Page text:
Artist and curator Ed Webb-Ingall presents Direct! Action!: Protest and the Forest, an exploration of Waltham Forest's rich history of community action and protest through a day of film screenings, discussions and workshops
The development of the M11 link road destroyed neighbourhoods and affected habitats that historically had been part of Epping Forest.
The protests against it remain as historical landmarks in local community action. As part of Waltham Forest, London Borough of Culture there will be a day of screenings, discussions and workshops to investigate Waltham Forest’s rich history of community action and protest.
This will include a discussion from speakers tracing the efforts of Thomas Willingale in the 1800s, whose actions kickstarted the campaign that saved Epping Forest for the people of London, through to the M11 link road protests in the 1990s, documented by the revolutionary activist video group Undercurrents, and finally drawing links to similar, contemporary direct action protest movements.
Following this discussion, the audience will be invited to take part in a Direct Action workshop and take part in the production of a new video. The finished video will be shown as part of Art Night 2019.
Kelsey is a campaigner from London fighting domestic, sexual and state violence with several grassroots organisations. Kelsey is a co-ordinator for Hollaback! London, a collective fighting sexual harassment in public spaces.
Paul has been involved in independent video production since 1993 and won awards for his films in Germany, USA, Canada and the UK.Paul has filmed direct action protests against car culture, filmed with political comedian Mark Thomas, smuggled a hidden camera into an Israeli prison, and recorded many alternative life styles. His films have also been shown in the Tate Modern. I have won awards for my films in Germany, USA, Canada and the UK.He also spent 3 years on the M11 link protest from 1993 to 1995. See his work here.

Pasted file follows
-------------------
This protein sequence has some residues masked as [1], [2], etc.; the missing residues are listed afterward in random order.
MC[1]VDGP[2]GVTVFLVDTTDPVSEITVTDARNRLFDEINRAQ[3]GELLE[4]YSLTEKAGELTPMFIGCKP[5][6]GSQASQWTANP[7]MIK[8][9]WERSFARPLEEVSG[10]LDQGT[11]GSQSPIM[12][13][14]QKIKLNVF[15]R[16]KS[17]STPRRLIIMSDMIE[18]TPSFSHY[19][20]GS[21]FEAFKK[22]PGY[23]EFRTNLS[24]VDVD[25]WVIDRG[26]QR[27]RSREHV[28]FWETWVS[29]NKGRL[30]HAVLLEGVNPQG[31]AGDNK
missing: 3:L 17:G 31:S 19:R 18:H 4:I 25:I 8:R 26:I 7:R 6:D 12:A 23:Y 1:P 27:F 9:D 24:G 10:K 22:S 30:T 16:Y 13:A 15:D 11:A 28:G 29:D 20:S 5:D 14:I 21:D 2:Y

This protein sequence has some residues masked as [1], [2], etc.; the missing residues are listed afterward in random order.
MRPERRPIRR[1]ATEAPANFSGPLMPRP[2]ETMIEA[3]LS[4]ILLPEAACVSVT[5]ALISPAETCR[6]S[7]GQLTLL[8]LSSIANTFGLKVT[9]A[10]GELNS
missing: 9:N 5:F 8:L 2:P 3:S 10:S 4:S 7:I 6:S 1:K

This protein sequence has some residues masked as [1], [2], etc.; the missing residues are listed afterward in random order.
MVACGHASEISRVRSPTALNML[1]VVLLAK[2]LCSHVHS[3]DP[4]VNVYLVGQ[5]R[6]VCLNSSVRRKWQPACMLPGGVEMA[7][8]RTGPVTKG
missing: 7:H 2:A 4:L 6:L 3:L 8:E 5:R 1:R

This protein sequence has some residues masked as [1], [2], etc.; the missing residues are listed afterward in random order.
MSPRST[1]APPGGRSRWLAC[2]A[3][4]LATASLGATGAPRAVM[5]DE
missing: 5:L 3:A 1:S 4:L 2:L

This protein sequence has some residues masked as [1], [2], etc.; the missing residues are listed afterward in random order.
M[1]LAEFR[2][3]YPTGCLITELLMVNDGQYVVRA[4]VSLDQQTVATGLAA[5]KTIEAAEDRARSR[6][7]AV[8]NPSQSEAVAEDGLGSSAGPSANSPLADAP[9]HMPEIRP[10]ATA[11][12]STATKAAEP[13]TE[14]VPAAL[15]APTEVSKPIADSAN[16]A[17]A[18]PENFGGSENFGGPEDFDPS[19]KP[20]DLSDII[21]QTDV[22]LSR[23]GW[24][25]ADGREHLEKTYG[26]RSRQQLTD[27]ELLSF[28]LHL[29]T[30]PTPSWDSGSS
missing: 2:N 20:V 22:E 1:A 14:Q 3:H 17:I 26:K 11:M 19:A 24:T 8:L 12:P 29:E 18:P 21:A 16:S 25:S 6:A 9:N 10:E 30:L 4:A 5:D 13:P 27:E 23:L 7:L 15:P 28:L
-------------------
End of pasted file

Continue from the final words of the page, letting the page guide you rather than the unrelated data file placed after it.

Ellie is an East London born and based composer/violinist, and member of ‘Britain’s most exciting new folk band’ (Uncut Magazine) and 4-time BBC Radio 2 Folk Award nominees, Stick In The Wheel. In 2019 she begins a year-long artist residency at Epping Forest, during which she will create a set of new compositions inspired by human impact on the forest through the centuries, and assist with music events and education projects at local schools.
Lyndsay is a participatory facilitator and activist, specialising in public speaking, Theatre of the Oppressed, power and privilege, white allyship for racial justice, nonviolent direct action strategy, spiritual activism, and radical youth work. Passionate about creating transformative spaces for people to build social justice together, they work with collectives Navigate, Resist + Renew, Beautiful Trouble, Queer Tours Of London, and organise for migrant solidarity. In their spare time they cycle mountains, and hang out at punk gigs, Quaker meetings, and herbal medicine gardens.
Ed Webb-Ingall is a filmmaker and researcher working with archival materials and methodologies drawn from community video. He collaborates with groups to explore under-represented historical moments, developing modes of self-representation specific to the subject or participant's experiences.
Direct! Action!: Protest and the Forest is part of The People's Forest season - a series of events exploring our relationship with Epping Forest, interrogating the deep bond we have with forests and woodland, and how this relationship is culturally determined.
Image credit: Ed Webb Ingall